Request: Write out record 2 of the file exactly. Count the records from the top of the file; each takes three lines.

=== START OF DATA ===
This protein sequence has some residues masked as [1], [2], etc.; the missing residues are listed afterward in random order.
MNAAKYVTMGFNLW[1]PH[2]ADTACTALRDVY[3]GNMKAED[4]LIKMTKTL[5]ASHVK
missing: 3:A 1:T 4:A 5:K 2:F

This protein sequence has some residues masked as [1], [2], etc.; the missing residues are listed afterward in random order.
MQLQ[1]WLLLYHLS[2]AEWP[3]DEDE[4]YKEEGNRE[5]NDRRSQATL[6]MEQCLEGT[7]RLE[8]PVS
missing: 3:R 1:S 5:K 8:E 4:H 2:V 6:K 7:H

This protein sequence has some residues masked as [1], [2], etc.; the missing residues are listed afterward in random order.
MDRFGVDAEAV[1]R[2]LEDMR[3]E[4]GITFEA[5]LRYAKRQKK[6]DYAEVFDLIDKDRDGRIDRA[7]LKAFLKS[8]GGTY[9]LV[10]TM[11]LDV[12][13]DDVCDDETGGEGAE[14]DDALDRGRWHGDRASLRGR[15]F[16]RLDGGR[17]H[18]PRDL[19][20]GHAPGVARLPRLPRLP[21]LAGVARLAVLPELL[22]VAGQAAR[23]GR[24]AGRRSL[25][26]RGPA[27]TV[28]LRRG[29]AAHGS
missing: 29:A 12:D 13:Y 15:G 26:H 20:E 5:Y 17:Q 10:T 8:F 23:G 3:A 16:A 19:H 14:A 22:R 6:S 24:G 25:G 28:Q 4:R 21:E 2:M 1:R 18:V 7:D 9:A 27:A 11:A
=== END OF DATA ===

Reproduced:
This protein sequence has some residues masked as [1], [2], etc.; the missing residues are listed afterward in random order.
MQLQ[1]WLLLYHLS[2]AEWP[3]DEDE[4]YKEEGNRE[5]NDRRSQATL[6]MEQCLEGT[7]RLE[8]PVS
missing: 3:R 1:S 5:K 8:E 4:H 2:V 6:K 7:H